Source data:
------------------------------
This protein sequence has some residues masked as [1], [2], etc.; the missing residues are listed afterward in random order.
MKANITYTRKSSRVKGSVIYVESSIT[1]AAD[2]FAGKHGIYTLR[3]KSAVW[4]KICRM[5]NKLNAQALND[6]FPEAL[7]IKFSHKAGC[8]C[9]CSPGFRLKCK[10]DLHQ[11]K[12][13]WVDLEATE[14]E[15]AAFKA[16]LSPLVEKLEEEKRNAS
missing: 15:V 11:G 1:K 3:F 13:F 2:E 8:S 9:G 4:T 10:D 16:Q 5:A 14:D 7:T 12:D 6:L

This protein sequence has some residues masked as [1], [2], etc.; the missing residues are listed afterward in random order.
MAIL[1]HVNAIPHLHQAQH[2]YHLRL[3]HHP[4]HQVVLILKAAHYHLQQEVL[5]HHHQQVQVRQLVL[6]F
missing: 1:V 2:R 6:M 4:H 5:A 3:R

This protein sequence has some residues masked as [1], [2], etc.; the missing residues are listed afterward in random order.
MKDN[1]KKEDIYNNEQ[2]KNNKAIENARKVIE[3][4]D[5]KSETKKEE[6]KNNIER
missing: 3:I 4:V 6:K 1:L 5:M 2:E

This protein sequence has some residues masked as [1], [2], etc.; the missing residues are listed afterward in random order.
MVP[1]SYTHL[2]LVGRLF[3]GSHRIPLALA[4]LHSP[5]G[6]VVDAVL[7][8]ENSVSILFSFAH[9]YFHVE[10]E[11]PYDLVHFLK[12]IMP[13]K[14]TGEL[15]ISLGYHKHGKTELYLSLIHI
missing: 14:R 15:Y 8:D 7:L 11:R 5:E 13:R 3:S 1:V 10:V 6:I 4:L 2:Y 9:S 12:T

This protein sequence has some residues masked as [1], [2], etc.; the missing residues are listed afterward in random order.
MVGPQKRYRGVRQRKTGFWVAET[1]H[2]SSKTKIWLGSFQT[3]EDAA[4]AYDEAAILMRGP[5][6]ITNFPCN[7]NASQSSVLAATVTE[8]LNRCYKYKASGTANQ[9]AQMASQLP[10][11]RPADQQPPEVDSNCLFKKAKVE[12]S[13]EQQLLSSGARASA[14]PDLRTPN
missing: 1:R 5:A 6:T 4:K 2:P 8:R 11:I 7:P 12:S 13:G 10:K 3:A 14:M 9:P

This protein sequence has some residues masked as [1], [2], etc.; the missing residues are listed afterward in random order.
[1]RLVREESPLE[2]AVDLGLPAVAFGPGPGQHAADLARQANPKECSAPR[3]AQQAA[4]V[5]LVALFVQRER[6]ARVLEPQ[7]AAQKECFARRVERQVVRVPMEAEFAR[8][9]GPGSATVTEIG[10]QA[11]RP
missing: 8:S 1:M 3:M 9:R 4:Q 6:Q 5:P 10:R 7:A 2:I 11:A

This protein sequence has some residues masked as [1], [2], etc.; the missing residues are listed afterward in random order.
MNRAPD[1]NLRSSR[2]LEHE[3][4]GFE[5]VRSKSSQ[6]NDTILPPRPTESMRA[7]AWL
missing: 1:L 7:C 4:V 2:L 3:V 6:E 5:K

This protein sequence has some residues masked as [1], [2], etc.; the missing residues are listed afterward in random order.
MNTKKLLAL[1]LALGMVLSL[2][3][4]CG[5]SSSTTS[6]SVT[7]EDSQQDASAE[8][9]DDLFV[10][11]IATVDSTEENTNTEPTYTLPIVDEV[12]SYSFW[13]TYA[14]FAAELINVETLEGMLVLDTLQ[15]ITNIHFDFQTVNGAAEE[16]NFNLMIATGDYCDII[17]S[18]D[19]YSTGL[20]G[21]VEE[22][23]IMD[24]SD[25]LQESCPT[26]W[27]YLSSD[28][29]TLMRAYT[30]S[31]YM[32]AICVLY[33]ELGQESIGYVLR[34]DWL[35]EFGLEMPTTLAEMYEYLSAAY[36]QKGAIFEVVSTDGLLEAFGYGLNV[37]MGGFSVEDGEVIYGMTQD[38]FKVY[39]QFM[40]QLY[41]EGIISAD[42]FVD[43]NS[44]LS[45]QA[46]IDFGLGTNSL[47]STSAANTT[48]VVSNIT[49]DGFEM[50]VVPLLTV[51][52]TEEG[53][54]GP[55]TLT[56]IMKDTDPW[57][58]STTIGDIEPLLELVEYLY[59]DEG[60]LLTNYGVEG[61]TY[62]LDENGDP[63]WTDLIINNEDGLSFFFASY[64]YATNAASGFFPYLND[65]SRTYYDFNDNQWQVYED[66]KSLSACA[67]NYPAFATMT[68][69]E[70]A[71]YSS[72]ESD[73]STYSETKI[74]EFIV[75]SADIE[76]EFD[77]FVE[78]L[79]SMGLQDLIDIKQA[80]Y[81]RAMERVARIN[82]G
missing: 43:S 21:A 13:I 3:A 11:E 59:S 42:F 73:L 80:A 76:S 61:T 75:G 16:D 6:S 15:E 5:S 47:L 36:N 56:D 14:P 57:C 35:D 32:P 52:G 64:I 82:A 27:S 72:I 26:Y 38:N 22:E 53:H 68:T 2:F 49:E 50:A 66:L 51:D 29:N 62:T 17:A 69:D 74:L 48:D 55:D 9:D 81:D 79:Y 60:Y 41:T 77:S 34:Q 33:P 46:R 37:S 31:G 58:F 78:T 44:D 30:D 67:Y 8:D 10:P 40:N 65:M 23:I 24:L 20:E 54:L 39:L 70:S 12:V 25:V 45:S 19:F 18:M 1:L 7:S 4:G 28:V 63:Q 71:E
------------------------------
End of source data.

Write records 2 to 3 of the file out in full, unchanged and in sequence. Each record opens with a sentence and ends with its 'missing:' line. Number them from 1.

This protein sequence has some residues masked as [1], [2], etc.; the missing residues are listed afterward in random order.
MAIL[1]HVNAIPHLHQAQH[2]YHLRL[3]HHP[4]HQVVLILKAAHYHLQQEVL[5]HHHQQVQVRQLVL[6]F
missing: 1:V 2:R 6:M 4:H 5:A 3:R

This protein sequence has some residues masked as [1], [2], etc.; the missing residues are listed afterward in random order.
MKDN[1]KKEDIYNNEQ[2]KNNKAIENARKVIE[3][4]D[5]KSETKKEE[6]KNNIER
missing: 3:I 4:V 6:K 1:L 5:M 2:E